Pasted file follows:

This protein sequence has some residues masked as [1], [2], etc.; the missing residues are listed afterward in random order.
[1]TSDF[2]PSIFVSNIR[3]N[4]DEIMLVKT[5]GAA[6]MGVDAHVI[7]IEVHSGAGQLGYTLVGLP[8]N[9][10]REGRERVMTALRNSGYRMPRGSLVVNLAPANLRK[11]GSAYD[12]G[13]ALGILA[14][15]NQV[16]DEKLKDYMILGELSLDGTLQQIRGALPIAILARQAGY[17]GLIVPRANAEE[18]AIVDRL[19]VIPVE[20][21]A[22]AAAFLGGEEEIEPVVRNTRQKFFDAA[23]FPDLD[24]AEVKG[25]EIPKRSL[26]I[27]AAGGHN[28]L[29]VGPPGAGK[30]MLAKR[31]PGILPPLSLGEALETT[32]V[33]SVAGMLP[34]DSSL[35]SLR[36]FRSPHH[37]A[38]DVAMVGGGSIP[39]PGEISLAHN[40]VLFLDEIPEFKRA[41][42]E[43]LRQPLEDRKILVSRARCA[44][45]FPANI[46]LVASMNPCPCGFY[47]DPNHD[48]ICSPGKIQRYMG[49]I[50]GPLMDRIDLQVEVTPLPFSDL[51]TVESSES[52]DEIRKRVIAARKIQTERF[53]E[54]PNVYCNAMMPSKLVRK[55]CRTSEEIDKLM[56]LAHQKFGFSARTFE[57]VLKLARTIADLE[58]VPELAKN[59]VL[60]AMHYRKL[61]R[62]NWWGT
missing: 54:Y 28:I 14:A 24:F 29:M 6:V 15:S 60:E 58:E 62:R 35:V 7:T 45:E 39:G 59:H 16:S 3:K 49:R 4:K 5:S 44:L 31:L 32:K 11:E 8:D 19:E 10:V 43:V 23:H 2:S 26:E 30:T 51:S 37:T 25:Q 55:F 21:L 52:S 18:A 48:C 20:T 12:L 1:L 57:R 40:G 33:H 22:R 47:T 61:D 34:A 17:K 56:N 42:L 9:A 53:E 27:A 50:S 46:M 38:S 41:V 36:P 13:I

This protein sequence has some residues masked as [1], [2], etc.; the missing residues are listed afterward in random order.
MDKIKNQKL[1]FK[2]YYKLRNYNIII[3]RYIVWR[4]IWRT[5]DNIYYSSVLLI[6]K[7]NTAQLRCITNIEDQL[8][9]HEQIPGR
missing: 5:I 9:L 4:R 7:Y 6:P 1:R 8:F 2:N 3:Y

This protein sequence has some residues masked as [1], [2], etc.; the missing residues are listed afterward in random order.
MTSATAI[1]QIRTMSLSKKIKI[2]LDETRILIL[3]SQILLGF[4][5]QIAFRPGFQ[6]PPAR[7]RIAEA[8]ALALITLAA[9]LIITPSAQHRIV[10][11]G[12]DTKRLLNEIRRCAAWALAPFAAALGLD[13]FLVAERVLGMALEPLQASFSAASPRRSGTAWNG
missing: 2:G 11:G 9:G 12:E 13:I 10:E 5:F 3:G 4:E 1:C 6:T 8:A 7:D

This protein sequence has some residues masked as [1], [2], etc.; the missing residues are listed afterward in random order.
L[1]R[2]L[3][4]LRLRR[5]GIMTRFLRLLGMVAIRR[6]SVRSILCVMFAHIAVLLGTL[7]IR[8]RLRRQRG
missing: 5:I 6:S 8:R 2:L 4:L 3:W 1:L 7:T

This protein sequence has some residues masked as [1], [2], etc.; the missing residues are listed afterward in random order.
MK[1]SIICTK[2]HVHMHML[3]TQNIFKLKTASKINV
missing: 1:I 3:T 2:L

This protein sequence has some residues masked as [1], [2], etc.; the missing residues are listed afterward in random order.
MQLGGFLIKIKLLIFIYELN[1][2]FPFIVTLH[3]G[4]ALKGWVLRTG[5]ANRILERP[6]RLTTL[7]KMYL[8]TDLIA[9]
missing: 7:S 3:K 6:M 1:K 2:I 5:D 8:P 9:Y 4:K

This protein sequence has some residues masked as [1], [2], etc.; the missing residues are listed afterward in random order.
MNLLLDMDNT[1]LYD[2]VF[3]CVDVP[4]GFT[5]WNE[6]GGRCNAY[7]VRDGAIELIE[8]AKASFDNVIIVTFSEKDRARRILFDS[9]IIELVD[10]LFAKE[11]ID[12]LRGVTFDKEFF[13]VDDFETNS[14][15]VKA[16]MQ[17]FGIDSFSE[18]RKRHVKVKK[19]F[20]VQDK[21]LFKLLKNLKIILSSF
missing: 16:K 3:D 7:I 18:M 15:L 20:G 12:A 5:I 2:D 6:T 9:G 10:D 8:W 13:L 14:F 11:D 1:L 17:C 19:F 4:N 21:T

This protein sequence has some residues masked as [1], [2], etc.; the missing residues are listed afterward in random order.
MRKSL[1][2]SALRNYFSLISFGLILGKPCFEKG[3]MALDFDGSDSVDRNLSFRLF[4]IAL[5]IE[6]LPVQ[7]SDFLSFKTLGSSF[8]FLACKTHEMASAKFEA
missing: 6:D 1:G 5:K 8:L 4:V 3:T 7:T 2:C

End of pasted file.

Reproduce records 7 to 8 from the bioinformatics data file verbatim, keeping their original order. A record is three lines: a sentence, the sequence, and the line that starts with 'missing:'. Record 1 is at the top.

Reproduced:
This protein sequence has some residues masked as [1], [2], etc.; the missing residues are listed afterward in random order.
MNLLLDMDNT[1]LYD[2]VF[3]CVDVP[4]GFT[5]WNE[6]GGRCNAY[7]VRDGAIELIE[8]AKASFDNVIIVTFSEKDRARRILFDS[9]IIELVD[10]LFAKE[11]ID[12]LRGVTFDKEFF[13]VDDFETNS[14][15]VKA[16]MQ[17]FGIDSFSE[18]RKRHVKVKK[19]F[20]VQDK[21]LFKLLKNLKIILSSF
missing: 16:K 3:D 7:I 18:M 15:L 20:G 12:A 5:I 2:D 6:T 9:G 10:D 8:W 13:L 14:F 11:D 1:L 17:C 19:F 4:N 21:T

This protein sequence has some residues masked as [1], [2], etc.; the missing residues are listed afterward in random order.
MRKSL[1][2]SALRNYFSLISFGLILGKPCFEKG[3]MALDFDGSDSVDRNLSFRLF[4]IAL[5]IE[6]LPVQ[7]SDFLSFKTLGSSF[8]FLACKTHEMASAKFEA
missing: 6:D 1:G 5:K 8:L 4:V 3:T 7:T 2:C